You must first read Hammer Time, then Tater Tots and Windmills, in order for this story to make any sense.
Neither of us was at fault, but I still felt bad about shoving her in the trunk and covering her up with sleeping bags. But, my only other choices were to put her in a sleeper hold or try that Vulcan pinch thing. She wasn’t upset about that because she knew I had to do what I had to do to protect her. However, she was still somewhat spooked about all those little hands. I would be too.
After a couple of weeks we finally got past just talking on the phone and met up for a beer at Donegal’s, where I told her I had a couple of tickets for a lake cruise and I wanted her to join me. After all, the only music onboard would be some guy playing an acoustic guitar. So, we went and everything was fantastic. We had a great dinner, a few drinks and met some really nice people who invited us to join them for a few more drinks at Kitty O’Shea’s. It went well enough that she got that look in hers eyes and we decided to head back to her place.
Soooo, we’re standing at the Adams St. subway platform, minding our own business, along with a hundred or so other people, when some guys start up with the bucket drumming. Now while many of my friends love the music, I just can’t take it. For those of you who have never witnessed it, these guys play a beat that makes you want to chase a deer through the woods like a cave man.
Anyway, we’re standing on the rubber warning track when it started, so we had virtually nowhere to go but onto the tracks or through the crowd. Plus, I knew we only had a few seconds before our blood was flush with funk. So, I grabbed Heidi’s hand, dropped my shoulder and drove through the crowd like it was 4th and 1. After a few feet, I realized others were doing the same. In fact, as soon as I would gain a foot towards one exit, someone else would shove me back towards the other exit. WTF?
I looked at a guy and his friends going for the first down on my right, and they had the same desperate look on their face as us. But… they were latino? Well, technically, I suppose they could be snowflakes too. I took command and told him that we should work together and get the hell out of Dodge. We drove about six feet, when a young black woman grabbed my left arm and screamed “Please help us get out of here, I don’t think he can last much longer!” I looked at her, then at her boyfriend and shot her a look of “you gotta be kidding me”, because he was a black guy. A black snowflake? Noooooo. She looked at me with tears swelling in her eyes and said, “He’s from Naperville”. Oh, okay, that explains it.
My grandmother Mimi told me as a child that someday I would be called upon to lead people and I was sure this was that day. I took a deep breath, looked them in the eyes and told them that no matter what, we will survive. And, of course, I should have waited two more seconds to make such a statement, because just as I did, I heard a commotion and saw what looked like three busloads of people tromping down the both exits, creating a backlog we could never break through in time.
Defeat was imminent and we all knew it. I stood and looked into Heidi’s eyes and started to apologize, when that old bass guitar player that can’t sing a tune started playing Atomic Dog. All of us, every snowflake, stood and prepared ourselves for what we had feared every waking moment.
My new latino-snowflake friend calmly reached into his cargo shorts, pulled out a pack of Reds and lit one with a look of defiance that would have made Poncho Villa proud. He offered me one, but I wanted to spend my last virgin moments stretching, so’s I wouldn’t pull a hammy.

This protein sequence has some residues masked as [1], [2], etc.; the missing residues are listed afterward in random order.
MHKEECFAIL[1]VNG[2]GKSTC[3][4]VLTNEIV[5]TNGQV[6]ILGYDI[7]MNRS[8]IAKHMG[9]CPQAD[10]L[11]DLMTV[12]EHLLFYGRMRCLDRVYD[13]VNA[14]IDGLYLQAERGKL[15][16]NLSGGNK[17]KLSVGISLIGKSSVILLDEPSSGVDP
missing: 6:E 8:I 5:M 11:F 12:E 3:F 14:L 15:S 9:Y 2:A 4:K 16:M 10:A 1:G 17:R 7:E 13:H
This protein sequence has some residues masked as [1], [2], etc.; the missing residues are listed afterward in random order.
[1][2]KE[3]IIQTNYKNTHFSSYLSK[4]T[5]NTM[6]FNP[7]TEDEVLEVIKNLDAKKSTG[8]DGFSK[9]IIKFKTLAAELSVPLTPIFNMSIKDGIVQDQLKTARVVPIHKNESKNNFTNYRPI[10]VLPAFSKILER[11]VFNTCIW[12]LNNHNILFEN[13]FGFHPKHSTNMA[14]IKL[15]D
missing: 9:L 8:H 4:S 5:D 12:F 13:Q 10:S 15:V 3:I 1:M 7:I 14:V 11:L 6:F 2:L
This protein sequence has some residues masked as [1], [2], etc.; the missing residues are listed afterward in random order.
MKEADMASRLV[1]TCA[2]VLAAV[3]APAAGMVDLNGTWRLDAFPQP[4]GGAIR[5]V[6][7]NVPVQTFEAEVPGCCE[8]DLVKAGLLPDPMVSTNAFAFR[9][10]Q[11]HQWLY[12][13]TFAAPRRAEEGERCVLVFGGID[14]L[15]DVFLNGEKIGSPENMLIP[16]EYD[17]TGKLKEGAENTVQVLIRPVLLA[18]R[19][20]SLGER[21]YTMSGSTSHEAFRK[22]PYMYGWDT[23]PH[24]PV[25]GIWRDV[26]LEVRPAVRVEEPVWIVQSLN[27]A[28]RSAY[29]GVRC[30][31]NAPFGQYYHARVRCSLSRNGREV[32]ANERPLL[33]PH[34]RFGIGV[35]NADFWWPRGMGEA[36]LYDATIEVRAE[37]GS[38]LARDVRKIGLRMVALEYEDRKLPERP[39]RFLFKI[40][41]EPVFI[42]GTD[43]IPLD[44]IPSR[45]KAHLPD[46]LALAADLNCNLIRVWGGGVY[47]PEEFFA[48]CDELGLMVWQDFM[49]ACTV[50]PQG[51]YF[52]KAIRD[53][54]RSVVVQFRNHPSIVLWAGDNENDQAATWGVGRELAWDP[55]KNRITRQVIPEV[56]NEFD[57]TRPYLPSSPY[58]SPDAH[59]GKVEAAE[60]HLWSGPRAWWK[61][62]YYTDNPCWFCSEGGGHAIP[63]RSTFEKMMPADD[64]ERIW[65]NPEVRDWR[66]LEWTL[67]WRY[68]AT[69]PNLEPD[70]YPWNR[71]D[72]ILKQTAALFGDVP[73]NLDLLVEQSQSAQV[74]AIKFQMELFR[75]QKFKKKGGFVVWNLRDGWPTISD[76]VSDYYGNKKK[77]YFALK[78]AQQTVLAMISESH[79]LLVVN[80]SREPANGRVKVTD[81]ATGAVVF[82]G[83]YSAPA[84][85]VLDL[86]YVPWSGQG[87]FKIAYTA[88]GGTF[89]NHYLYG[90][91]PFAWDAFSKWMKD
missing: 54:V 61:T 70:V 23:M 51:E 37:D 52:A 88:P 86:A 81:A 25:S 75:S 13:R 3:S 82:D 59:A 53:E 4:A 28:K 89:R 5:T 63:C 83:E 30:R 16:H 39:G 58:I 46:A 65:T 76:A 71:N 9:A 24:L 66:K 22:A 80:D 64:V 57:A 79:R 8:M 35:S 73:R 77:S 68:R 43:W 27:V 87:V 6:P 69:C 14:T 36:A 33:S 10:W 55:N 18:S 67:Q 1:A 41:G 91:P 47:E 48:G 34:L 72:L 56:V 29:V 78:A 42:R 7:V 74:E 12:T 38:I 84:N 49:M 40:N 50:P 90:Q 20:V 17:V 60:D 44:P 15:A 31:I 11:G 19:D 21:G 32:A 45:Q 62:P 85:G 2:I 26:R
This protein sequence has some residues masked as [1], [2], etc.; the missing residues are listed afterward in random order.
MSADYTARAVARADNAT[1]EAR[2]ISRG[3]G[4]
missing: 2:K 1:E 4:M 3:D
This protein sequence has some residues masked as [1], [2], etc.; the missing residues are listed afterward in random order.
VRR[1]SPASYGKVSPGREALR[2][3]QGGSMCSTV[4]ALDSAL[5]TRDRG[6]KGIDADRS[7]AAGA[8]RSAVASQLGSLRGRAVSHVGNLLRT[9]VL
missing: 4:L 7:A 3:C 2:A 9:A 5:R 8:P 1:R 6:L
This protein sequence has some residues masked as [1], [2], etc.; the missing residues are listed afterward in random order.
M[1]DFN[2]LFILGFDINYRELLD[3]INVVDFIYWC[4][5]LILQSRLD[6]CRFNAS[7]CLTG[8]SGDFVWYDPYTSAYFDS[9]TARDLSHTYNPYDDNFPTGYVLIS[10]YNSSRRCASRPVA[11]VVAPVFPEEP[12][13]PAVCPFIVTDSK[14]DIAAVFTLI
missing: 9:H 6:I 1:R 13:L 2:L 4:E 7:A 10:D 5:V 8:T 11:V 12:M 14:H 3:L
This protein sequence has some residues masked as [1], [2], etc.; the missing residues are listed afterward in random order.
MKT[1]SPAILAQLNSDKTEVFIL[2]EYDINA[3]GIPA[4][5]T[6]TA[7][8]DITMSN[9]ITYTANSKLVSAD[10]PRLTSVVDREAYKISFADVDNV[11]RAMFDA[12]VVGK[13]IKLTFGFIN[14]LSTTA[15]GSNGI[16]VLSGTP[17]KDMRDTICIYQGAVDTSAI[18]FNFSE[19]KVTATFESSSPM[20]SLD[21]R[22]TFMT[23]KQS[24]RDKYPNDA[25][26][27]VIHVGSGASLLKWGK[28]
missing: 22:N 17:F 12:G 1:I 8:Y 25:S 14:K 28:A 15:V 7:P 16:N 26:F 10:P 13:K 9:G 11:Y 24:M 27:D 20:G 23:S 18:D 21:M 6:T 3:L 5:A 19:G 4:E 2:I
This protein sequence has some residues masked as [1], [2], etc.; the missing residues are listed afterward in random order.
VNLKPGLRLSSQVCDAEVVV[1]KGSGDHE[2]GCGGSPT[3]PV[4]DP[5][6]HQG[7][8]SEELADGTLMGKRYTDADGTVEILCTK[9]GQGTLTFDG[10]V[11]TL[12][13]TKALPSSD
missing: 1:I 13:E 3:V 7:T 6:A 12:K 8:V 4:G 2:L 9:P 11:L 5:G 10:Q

Then, as suddenly as the music began not thirty seconds earlier, the funk hit us like a mudslide. BAM! Poncho dropped to the deck and was performing the most perfect Worm moves this world has ever seen, while his friends broke out an old Boys To Men Cooleyhighharmony routine. They’d must’ve silently practiced the choreography in their basements for years, bless their hearts. They were going out in style baby!
Lucy Lui and Carlton Banks brought a tear to my eye as they pumped out their best lil’ Kim and Vanilla Ice. Carlton threw his hands in the air, like he just didn’t care and lil Kim had torn off her shirt and was grinding some poor old white dude (and her soon-to-be -suga-daddy). Go Kim, Go!
I was finishing up my fourth or fifth Fila kick, when I saw Heidi getting dry-humped by a high school kid. Man, the look on his face, he looked like he’d hit the Lotto. Oh yeah, he hit the Lotto all right. He had kept his composure as well as any teenager could, but I thought the poor kid was going to swallow his tongue when Heidi slumped to the floor and did the splits.
Time suddenly started to slow to a crawl as we pumped, jumped, spun around, etc. This was our time to celebrate our newfound, albeit potentially lethal, freedom. This was our defining moment and there was nothing anyone or anything could do to stop us. Again, I should have waited two more seconds to make such a statement.
According to taser.com, “The Drive Stun causes significant localized pain in the area touched by the Taser, but does not have a significant effect on the central nervous system. The Drive Stun does not incapacitate a subject but may assist in taking a subject into custody.”
Sure, if you consider waking up on the floor of a police cruiser with a bloody mouth, broken collarbone and a concussion, not incapacitated. Evidently, I had kicked somebody onto the tracks as I was doing a back flip, then struck a cop as I threw my hand out to start the Sprinkler, and had ignored another cops repeated commands to “freeze”. Okay, first of all, as far as I knew, I was parading down the dance line and listening to Don Cornelius cheer me on. Secondly, that cop was a hater. The only reason he tasered me was because I had moves he never dreamed of, plain and simple